|King Zhuangxiang became King of Qin in 250 BC and died in 247 BC when Ying Zheng was 13 years-old. King Zhuangxiang died young, at the age of 35. What was it like for the young Ying Zheng to be brought from obscurity as a captive in the State of Zhao to live as the son of the new king in this State of Qin? Lü Buwei, that long-term planner, must have filled a young child with ambitions for the future. It is said that even as a young child, Ying Zheng began to plan his mausoleum.
The terracotta warriors are believed to be part of that plan. The Emperor believed that he was emperor of both heaven and earth. The army was intended to accompany him into the afterlife. Elaborate engineering was necessary to create an installation that would last for eternity. Underground tombs were often built like this and covered with a mound of earth. Other designs resembled caves of pounded earth hollowed out of the loess clay. This installation was beyond the usual scope of the tomb and was not intended to be covered by a mound. It is believed that the warriors and horses are only one part of a larger installation and that further segments will be found.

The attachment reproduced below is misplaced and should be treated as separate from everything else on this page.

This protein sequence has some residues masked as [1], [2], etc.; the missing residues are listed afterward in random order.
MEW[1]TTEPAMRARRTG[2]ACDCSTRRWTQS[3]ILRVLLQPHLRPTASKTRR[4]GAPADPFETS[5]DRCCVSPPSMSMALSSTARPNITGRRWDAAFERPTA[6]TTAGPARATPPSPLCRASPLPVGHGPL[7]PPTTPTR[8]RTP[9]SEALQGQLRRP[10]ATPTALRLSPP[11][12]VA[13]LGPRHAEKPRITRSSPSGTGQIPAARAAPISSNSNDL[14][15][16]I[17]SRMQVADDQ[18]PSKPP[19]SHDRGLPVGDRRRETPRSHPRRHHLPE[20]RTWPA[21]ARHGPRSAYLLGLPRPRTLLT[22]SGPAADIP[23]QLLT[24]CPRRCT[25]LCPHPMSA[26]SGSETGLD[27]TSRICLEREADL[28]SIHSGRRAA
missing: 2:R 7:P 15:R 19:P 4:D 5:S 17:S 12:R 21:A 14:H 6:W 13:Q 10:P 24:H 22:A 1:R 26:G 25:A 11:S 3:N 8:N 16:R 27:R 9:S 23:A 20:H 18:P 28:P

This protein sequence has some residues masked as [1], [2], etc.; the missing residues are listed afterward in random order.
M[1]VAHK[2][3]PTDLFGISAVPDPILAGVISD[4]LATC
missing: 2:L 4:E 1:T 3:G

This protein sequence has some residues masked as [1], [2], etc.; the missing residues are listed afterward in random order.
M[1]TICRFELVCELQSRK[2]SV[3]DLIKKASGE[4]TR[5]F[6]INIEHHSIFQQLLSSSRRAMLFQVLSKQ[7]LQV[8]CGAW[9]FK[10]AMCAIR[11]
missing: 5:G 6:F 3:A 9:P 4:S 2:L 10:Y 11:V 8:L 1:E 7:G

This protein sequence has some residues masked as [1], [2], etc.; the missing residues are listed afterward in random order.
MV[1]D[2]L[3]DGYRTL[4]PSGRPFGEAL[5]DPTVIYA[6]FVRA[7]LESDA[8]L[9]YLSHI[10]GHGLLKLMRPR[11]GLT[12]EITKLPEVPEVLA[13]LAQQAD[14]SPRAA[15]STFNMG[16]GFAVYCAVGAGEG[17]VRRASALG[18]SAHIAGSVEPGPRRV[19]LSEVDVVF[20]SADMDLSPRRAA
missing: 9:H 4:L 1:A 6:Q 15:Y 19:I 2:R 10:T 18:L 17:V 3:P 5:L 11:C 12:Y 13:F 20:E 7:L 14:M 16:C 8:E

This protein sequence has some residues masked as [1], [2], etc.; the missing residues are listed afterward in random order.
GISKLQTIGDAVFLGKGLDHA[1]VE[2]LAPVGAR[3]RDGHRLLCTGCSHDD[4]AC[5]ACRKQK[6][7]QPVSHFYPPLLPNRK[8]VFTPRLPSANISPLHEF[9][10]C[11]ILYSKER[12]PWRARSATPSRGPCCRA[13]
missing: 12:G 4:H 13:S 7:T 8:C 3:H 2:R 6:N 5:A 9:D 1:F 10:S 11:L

Notice the indentation in the wide bulwarks in the above image. Logs were placed over each section of soldiers and horses. The logs were then covered with a wooden roof and covered with pounded dirt. The installation was thus protected from the elements and for thousands of years from memory. Scientific analysis (Qing Wang, et al, 2009) has shown that the wood used was harvested locally and was primarily made up of gymnosperms, a type of pine tree. This type of analysis gives an idea of the size and scope of the project. Had the lumber been brought from a distance, the estimates of the amount of time and labor needed to complete the pits would have had to take that into account.
Wang, Qing; Zhang, Zhong-Li; Ding, Hui; Shao, Wen-Bin; Li, Cheng-Sen; Wang, Yu-Fei; Yang, Jian. "The wood in the pits of terracotta figures and its architectural application." Journal of Archaeological Science. Feb 2009, Vol. 36 Issue 2, pp. 555-561.
Last update: March 2010
© Marilyn Shea, 2010